As supermarket shelves are emptying and we’re continuing to isolate at home, more vulnerable people are turning to food banks for help. But as shops and community spaces have closed, a significant number of people have been pushed into food insecurity. Footprints in the Community, the charity that runs Redcar Area Foodbank in North Yorkshire, was struggling to cope with the impact of the COVID-19 virus and had been giving out triple the amount of food than was coming in.
Considering this, Redcar campaigner Luke Myer organised a grassroots fundraising effort and in 24 hours managed to raise £1,000. In a brilliant example of how Northern communities can come together to help those in need, the initiative raised £3,000, all in small donations in just three weeks. Soon, local politicians got onboard including former Labour MPs Anna Turley and Paul Williams, the local Lib Dem group and Conservative Tees Valley Mayor Ben Houchen.
The arts go digital in support of charity
With doors currently closed due to coronavirus, the arts are employing innovative initiatives to keep people entertained during these strange days. The arts have always played a valuable role in people’s mental well-being and, at a time when social distancing might cause people to feel isolated, the arts are more important than ever.
Manchester-based, Scottish composer Graham McCusker, who wrote the music for the recent hit BBC series His Dark Materials, has released a previously unheard track to raise money for The Christie NHS Foundation Trust in Manchester. The track was unused in the television series, but McCusker has unearthed the tune from his personal collection for fans to enjoy during lockdown. The track is available to download on Graham McCusker’s Bandcamp and is priced at 99p.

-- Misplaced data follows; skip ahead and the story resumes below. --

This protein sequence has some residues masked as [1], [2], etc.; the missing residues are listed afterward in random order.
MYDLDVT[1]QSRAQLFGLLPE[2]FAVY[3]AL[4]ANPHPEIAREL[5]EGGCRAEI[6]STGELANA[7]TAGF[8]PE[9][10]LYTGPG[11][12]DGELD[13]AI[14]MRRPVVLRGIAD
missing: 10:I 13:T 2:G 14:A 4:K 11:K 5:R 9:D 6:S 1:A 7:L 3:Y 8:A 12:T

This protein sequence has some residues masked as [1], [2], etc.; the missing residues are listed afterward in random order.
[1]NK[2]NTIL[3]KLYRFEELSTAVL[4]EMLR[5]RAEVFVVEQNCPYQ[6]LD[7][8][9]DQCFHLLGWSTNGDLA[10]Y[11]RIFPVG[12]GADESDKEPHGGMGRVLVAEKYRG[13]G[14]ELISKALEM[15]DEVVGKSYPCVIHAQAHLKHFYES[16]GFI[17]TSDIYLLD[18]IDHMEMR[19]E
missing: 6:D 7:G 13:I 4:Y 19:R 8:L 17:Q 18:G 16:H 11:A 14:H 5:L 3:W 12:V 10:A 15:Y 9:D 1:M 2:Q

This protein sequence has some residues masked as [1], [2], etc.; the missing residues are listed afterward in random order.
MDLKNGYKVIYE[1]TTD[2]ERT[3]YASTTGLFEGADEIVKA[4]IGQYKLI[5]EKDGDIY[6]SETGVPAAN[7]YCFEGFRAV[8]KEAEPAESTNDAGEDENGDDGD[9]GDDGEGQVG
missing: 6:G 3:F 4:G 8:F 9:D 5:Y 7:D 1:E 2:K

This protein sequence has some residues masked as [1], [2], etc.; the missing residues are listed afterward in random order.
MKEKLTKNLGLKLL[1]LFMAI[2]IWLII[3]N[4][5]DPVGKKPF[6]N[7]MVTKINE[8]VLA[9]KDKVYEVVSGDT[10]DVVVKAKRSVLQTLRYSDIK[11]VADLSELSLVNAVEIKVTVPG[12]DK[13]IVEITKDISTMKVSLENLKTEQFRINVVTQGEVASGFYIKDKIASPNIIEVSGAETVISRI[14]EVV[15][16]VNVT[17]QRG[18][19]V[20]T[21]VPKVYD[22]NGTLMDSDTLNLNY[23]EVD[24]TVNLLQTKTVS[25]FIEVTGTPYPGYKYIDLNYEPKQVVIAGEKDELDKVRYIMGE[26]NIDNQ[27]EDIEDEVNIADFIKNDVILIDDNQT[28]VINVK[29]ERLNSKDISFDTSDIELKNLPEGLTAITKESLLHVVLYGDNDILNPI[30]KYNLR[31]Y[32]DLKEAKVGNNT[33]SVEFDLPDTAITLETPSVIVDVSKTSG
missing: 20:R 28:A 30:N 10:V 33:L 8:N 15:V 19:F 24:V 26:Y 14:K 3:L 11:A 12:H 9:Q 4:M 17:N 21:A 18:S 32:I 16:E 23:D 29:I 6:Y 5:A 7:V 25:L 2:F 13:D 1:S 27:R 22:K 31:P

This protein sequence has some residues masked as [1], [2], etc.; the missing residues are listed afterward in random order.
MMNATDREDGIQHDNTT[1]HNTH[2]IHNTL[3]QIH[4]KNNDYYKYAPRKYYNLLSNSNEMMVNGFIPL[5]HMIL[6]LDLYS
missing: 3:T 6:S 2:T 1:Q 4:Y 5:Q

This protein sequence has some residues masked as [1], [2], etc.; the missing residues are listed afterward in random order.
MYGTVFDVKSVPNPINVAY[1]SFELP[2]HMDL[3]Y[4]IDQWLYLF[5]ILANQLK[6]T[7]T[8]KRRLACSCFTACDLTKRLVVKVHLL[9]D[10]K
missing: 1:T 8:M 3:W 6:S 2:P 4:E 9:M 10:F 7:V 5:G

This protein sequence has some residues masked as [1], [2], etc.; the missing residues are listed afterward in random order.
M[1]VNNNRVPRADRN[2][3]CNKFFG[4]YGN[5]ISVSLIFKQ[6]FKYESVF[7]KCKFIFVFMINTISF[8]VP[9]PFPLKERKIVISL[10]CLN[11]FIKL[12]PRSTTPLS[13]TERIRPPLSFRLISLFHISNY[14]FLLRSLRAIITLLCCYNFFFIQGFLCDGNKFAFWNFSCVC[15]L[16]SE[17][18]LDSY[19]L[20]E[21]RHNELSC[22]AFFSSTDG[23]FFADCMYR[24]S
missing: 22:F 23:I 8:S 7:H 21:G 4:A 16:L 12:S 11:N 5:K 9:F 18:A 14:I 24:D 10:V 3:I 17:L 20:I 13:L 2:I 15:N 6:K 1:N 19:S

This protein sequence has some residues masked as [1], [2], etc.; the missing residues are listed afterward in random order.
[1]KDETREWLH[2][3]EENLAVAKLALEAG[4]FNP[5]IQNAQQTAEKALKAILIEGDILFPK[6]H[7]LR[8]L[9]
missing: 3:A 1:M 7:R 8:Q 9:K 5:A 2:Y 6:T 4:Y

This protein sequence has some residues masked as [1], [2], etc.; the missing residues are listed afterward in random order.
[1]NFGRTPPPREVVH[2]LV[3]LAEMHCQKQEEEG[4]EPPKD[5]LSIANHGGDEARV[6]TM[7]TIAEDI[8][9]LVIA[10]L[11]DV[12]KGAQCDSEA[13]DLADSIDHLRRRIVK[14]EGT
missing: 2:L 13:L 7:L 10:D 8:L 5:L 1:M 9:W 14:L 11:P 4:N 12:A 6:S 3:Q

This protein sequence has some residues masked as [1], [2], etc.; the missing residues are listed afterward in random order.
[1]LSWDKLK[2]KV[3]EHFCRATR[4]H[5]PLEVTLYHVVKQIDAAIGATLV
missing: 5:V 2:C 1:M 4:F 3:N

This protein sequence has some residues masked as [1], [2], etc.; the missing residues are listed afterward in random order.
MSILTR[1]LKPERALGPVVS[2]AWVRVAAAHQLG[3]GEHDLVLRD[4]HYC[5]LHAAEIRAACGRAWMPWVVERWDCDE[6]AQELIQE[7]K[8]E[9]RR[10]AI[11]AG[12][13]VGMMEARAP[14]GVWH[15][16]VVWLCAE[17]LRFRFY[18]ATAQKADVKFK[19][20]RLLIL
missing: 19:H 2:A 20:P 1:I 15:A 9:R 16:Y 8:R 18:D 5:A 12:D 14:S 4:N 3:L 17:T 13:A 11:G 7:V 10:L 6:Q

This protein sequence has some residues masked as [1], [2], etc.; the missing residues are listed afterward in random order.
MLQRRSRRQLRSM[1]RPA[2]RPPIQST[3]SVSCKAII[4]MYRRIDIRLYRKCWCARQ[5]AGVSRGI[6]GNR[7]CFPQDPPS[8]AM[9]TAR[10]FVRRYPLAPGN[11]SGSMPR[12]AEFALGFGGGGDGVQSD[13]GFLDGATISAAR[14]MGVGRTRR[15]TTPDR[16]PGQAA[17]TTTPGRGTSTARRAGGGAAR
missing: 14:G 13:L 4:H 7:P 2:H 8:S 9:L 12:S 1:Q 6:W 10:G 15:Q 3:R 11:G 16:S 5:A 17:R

The National Domestic Abuse helpline has seen a 25 per cent increase in calls since the lockdown and visits to the UK-wide National Domestic Abuse helpline website are 150 per cent higher than during the last week of February. Considering these statistics, Made It Theatre Company have joined forces with Manchester’s Finest, producer Simon Naylor and ShowBuzz MCR to live-stream a fundraising production of the biographical production of Green Door by Ann Brown. The show takes place on May 16 at 7.30pm and can be streamed here.
Donations raised are being shared equally between two charities, The Emily Davison Centre in Accrington, a charity that works with women experiencing domestic abuse, and EdShift in Halifax, a community interest company that delivers drama-based learning workshops in order to empower the next generation with the skills and aspiration to achieve healthy relationships. To donate, please click here.
Lastly, festival season is certainly looking a little different this year but arts organisations are using innovative ways to recreate the festivities online. While the real-life communal experience of Liverpool’s one-night free arts festival LightNight, produced by Open Culture, is its biggest strength, the event is turning digital in a bid to champion and celebrate what the arts mean to us all. From 5pm on May 15, 2020, members of the public are invited to follow #LightNightatHome and join in a digital exploration of work by many of the artists and organisations who had so much planned for the festival this year. This year’s theme is Home, which adopts an even greater resonance during this current crisis.
And if all that’s not enough to top up your happiness levels, a photographer from Salford has been taking free doorstep portraits for families during lockdown to raise money for a children’s hospice close to her heart. Lian Cunliffe was inspired by portraits she saw online from an American photographer and decided she would bring the idea to Salford, using the photoshoots to encourage people to dress up and have a happier memory of their time in lockdown. You can see more of these pictures on Lian’s Facebook page.
By Emma Yates-Badley, Deputy Editor